Monday, May 26, 2014

The Neverending Story by Michael Ende

Crazy. May. Sleep deprived. Brain fried. Just call me Grandma Goose. This line keeps skipping through my head, "Home again, home again, jiggety-jig." Yes, I'm going home to the USA in two weeks. School's almost out for the summer. And yes, I'm jiggety-jigging because I get to see my grandson. Move over Mother Goose. Grandma Goose is on the loose and losing her marbles fast. The character in this story, Bastian, is trying to get home too. He is losing it too, but in a worse way than me. He is stuck in Fantastica on a quest that is causing his human memories to disappear. And while Bastian doesn't say any Mother Goose nursery rhymes like me, he does like repeating the line, "But that's another story and shall be told another time." Or maybe that's the narrator. Whatever. This line points to the plot's mixed bag of creation stories, myths, fantasy, religion, and fairy tales. I found myself thinking of Lord of the Rings, The Lion the Witch and the Wardrobe, King Arthur, creation stories, Norse myths and more. It also points to all the loose ends in the book that make the story "neverending." This allegory is rich with layered meanings regarding the function of fantasy and its interconnection with the real world. It is a story that demonstrates how fantasy can be healthy or hazardous depending on its use by the reader and writer.

Bastian is an unhappy boy that is bullied by peers for being fat and is alienated from his dad who is grieving the death of Bastian's mom. Bastian has stolen a book from a bookseller and is hiding out in the school's attic reading about the fantasy world of Fantasica that is being destroyed by the Nothing as the Childlike Empress lies ill in her Ivory Tower. Atreyu, a boy about Bastian's age, is called upon by the empress to cure her illness and save their world by finding a human that will cross the borders from the real world to the fantasy world and give the empress a name. Only humans can enter Fantastica and if the empress does not have a name then the Nothing will take over and the fantasy world will cease to exist. This requires Bastian and the reader to believe in the imaginary world of Fantastica that lets loose creativity and dreams in individuals. The Nothing is the denial of imagination and unbelief. The Nothing is human lies meant to manipulate people through propaganda. What begins as a parable regarding the power of imagination changes in the second part showing the nature of power and creativity.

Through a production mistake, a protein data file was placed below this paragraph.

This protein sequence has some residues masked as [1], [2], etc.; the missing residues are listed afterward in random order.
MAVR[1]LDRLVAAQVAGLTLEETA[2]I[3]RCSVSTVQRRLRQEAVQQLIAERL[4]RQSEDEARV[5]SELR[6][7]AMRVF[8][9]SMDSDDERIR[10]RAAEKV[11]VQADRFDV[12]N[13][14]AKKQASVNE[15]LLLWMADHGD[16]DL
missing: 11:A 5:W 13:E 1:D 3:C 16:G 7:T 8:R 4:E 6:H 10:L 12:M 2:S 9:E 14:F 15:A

In the first part of the story Fantastica is an escape for the miserable Bastian. He is an observer of the hero Atreyu's quest to cure the empress's sickness and he is rooting for Atreyu in his adventures. Atreyu discovers that humans have forgotten how to get to Fantastica which is causing its destruction. The sickness in Fantastica is also affecting the human world for it causes creatures from Fantastica to jump into the Nothing where they enter the human world causing despair and lies in the consciousness of humans. "When you've been through the Nothing, you won't be real anymore," explains the Werewolf to Atreyu. Creatures that enter the Nothing become lies in the real world, he says. Atreyu realizes that humans don't know that their world and Fantastica depend on each other for their health. Reality and fantasy are intertwined where one can't exist without the other.

When Atreyu returns to the empress to say that his quest has failed, the empress disagrees looking at Bastian from the text knowing that he has given her the name, Moon Child. Unbeknownst to Atreyu his quest was to hook Bastian into his adventures and be vested in the story, not find a cure for the empress. She always knew what the cure was for her ailment. She needed a human to believe in Fantastica and she got just that in Bastian.

The second part of the story has Bastian or the reader becoming the hero in the story while determining the plot's direction at the same time. Bastian is reluctant to say the empress's name out loud because he is afraid she will criticize him for being weak and fat. Bastian must learn to love himself if he is going to help both worlds. His reluctance to say the empress's name leads her to find the Old Man of the Wandering Mountains that is writing Bastian's story in a book called, "The Neverending Story." Here the Old Man rereads the Neverending Story again but adds himself as the narrator telling the story. The Old Man is doomed to repeating the story unless Bastian decides to be a hero and stop him. If he doesn't then Fantastica will no longer exist but be stuck in a circular unfinished story that leaves readers cross-eyed and bored. Fortunately, Bastian finds the courage to speak. Jiggety-jig.